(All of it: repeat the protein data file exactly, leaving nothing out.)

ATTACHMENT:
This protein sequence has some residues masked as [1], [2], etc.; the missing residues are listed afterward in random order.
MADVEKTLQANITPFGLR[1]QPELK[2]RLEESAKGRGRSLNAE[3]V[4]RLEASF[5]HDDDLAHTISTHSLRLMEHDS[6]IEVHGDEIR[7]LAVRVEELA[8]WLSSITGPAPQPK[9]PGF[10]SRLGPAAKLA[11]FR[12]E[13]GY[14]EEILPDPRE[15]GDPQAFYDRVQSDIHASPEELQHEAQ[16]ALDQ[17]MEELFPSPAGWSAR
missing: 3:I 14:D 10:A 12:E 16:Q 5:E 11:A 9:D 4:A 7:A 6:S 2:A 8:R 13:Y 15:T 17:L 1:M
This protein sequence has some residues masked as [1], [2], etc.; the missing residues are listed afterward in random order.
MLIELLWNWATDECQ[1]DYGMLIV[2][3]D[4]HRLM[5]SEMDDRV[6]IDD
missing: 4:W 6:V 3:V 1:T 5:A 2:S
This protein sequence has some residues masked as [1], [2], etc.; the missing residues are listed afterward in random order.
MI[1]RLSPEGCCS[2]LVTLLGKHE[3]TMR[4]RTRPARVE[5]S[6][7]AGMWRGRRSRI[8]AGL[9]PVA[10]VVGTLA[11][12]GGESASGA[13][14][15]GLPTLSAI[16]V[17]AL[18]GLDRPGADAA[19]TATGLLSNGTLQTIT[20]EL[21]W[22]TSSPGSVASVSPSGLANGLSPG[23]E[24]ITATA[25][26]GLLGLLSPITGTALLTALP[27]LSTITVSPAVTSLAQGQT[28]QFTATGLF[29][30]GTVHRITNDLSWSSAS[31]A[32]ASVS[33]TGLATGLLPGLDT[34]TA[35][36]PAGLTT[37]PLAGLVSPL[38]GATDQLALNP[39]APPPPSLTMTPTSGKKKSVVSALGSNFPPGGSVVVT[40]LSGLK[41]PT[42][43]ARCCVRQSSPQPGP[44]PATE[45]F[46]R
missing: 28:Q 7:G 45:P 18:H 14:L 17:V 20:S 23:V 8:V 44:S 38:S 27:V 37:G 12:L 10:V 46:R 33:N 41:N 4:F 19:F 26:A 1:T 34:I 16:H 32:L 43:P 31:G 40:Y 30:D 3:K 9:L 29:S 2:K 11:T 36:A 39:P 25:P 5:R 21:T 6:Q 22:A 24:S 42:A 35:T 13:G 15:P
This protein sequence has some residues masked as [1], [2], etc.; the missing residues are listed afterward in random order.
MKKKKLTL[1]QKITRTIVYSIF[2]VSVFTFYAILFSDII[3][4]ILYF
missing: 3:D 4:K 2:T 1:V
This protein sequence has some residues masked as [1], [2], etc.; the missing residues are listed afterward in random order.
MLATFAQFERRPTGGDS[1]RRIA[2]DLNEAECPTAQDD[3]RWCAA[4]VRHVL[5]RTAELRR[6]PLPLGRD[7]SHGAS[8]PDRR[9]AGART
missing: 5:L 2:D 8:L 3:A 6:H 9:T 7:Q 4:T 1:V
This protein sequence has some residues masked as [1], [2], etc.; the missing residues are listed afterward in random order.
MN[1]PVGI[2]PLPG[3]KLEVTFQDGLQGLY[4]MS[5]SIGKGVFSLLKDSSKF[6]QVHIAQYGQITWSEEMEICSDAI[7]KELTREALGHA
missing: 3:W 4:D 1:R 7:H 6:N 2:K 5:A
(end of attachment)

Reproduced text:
This protein sequence has some residues masked as [1], [2], etc.; the missing residues are listed afterward in random order.
MADVEKTLQANITPFGLR[1]QPELK[2]RLEESAKGRGRSLNAE[3]V[4]RLEASF[5]HDDDLAHTISTHSLRLMEHDS[6]IEVHGDEIR[7]LAVRVEELA[8]WLSSITGPAPQPK[9]PGF[10]SRLGPAAKLA[11]FR[12]E[13]GY[14]EEILPDPRE[15]GDPQAFYDRVQSDIHASPEELQHEAQ[16]ALDQ[17]MEELFPSPAGWSAR
missing: 3:I 14:D 10:A 12:E 16:Q 5:E 11:A 9:D 4:A 7:A 6:S 2:A 8:R 13:Y 15:T 17:L 1:M
This protein sequence has some residues masked as [1], [2], etc.; the missing residues are listed afterward in random order.
MLIELLWNWATDECQ[1]DYGMLIV[2][3]D[4]HRLM[5]SEMDDRV[6]IDD
missing: 4:W 6:V 3:V 1:T 5:A 2:S
This protein sequence has some residues masked as [1], [2], etc.; the missing residues are listed afterward in random order.
MI[1]RLSPEGCCS[2]LVTLLGKHE[3]TMR[4]RTRPARVE[5]S[6][7]AGMWRGRRSRI[8]AGL[9]PVA[10]VVGTLA[11][12]GGESASGA[13][14][15]GLPTLSAI[16]V[17]AL[18]GLDRPGADAA[19]TATGLLSNGTLQTIT[20]EL[21]W[22]TSSPGSVASVSPSGLANGLSPG[23]E[24]ITATA[25][26]GLLGLLSPITGTALLTALP[27]LSTITVSPAVTSLAQGQT[28]QFTATGLF[29][30]GTVHRITNDLSWSSAS[31]A[32]ASVS[33]TGLATGLLPGLDT[34]TA[35][36]PAGLTT[37]PLAGLVSPL[38]GATDQLALNP[39]APPPPSLTMTPTSGKKKSVVSALGSNFPPGGSVVVT[40]LSGLK[41]PT[42][43]ARCCVRQSSPQPGP[44]PATE[45]F[46]R
missing: 28:Q 7:G 45:P 18:H 14:L 17:V 20:S 23:V 8:V 44:S 38:S 27:V 37:G 12:L 10:V 46:R 33:N 41:N 4:F 19:F 26:A 1:T 34:I 16:H 32:L 43:P 31:G 40:Y 30:D 3:K 9:L 29:S 2:K 11:T 36:A 39:P 25:P 5:R 21:T 6:Q 22:A 24:S 42:A 35:T 13:G 15:P
This protein sequence has some residues masked as [1], [2], etc.; the missing residues are listed afterward in random order.
MKKKKLTL[1]QKITRTIVYSIF[2]VSVFTFYAILFSDII[3][4]ILYF
missing: 3:D 4:K 2:T 1:V
This protein sequence has some residues masked as [1], [2], etc.; the missing residues are listed afterward in random order.
MLATFAQFERRPTGGDS[1]RRIA[2]DLNEAECPTAQDD[3]RWCAA[4]VRHVL[5]RTAELRR[6]PLPLGRD[7]SHGAS[8]PDRR[9]AGART
missing: 5:L 2:D 8:L 3:A 6:H 9:T 7:Q 4:T 1:V
This protein sequence has some residues masked as [1], [2], etc.; the missing residues are listed afterward in random order.
MN[1]PVGI[2]PLPG[3]KLEVTFQDGLQGLY[4]MS[5]SIGKGVFSLLKDSSKF[6]QVHIAQYGQITWSEEMEICSDAI[7]KELTREALGHA
missing: 3:W 4:D 1:R 7:H 6:N 2:K 5:A